A letter to Albertans
In these uncertain days of COVID-19 and the global collapse of oil prices, the story of our province is being rewritten. Our lives and livelihoods have been disrupted; questions outnumber answers. But years from now, when we reflect on how we came through the pandemic of the early 2020s, we will be telling the story of how we reimagined and rebuilt our economy while growing even stronger as a community.
The Southern Alberta Institute of Technology (SAIT) is committed to doing what we do best — partnering with industry to drive innovation and equipping the workforce with essential skills. This week our institution celebrates its newest alumni and reaches the milestone of 250,000 graduates since our inception. These graduates will join members of the SAIT community who are stepping up and leading the response to the crisis, compassionately applying their skills in hospitals, ramping up manufacturing to produce protective equipment and spearheading initiatives to support the most vulnerable.
The world has changed. The way we operate our businesses, the way we teach and the way we learn are forever altered. The urgency and the importance of the digital technology transformation that was underway pre-pandemic have been heightened. Our recovery will depend on a pipeline of adaptable, digitally literate workers who are insatiably curious about what is possible.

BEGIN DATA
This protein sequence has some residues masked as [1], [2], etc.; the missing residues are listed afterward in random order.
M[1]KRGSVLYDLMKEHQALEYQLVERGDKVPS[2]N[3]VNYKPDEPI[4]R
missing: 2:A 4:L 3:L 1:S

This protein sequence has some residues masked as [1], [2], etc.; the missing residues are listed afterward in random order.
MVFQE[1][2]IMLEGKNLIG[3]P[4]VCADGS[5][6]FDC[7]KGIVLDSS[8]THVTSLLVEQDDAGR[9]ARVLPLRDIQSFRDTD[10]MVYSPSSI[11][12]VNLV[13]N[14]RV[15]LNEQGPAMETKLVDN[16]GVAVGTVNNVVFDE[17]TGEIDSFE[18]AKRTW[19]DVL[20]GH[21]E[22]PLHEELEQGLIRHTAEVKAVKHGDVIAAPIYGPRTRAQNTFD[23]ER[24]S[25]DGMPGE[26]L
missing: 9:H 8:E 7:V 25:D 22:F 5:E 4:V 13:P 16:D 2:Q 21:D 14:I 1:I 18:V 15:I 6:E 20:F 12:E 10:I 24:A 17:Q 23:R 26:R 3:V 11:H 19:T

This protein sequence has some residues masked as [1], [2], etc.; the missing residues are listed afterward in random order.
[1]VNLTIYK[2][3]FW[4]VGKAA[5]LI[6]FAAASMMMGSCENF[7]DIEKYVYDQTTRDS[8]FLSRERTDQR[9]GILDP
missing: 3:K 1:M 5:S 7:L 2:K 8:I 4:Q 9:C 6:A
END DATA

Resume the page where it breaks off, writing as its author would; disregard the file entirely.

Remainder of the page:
SAIT is ready for whatever the future holds. In the coming months, we will launch our new strategic plan — scrutinized against current circumstances, it remains right for our evolving world. Early flagships of the plan include the opening of a new Centre for Continuing Education and Professional Studies and, in downtown Calgary, a new School for Advanced Digital Technology. All students in all programs — career launchers and career changers, those upskilling and those reskilling — will be equipped to thrive in a digital economy.
My confidence in our future, and pride in SAIT’s role in shaping it, comes from history. Our institution opened its doors in 1916 with 11 students and a mandate to train veterans returning from the First World War. Over the years, the school matched community needs by reinventing itself — as a hospital during the Spanish Flu pandemic and as a Royal Canadian Air Force Wireless Training School during the Second World War.
The next chapters of this story will test and challenge us. Rebuilding will take time. But the story is one we will write together, revealing a reinvented and resilient Alberta and a community that is stronger, together.
Dr. David Ross
President and CEO, SAIT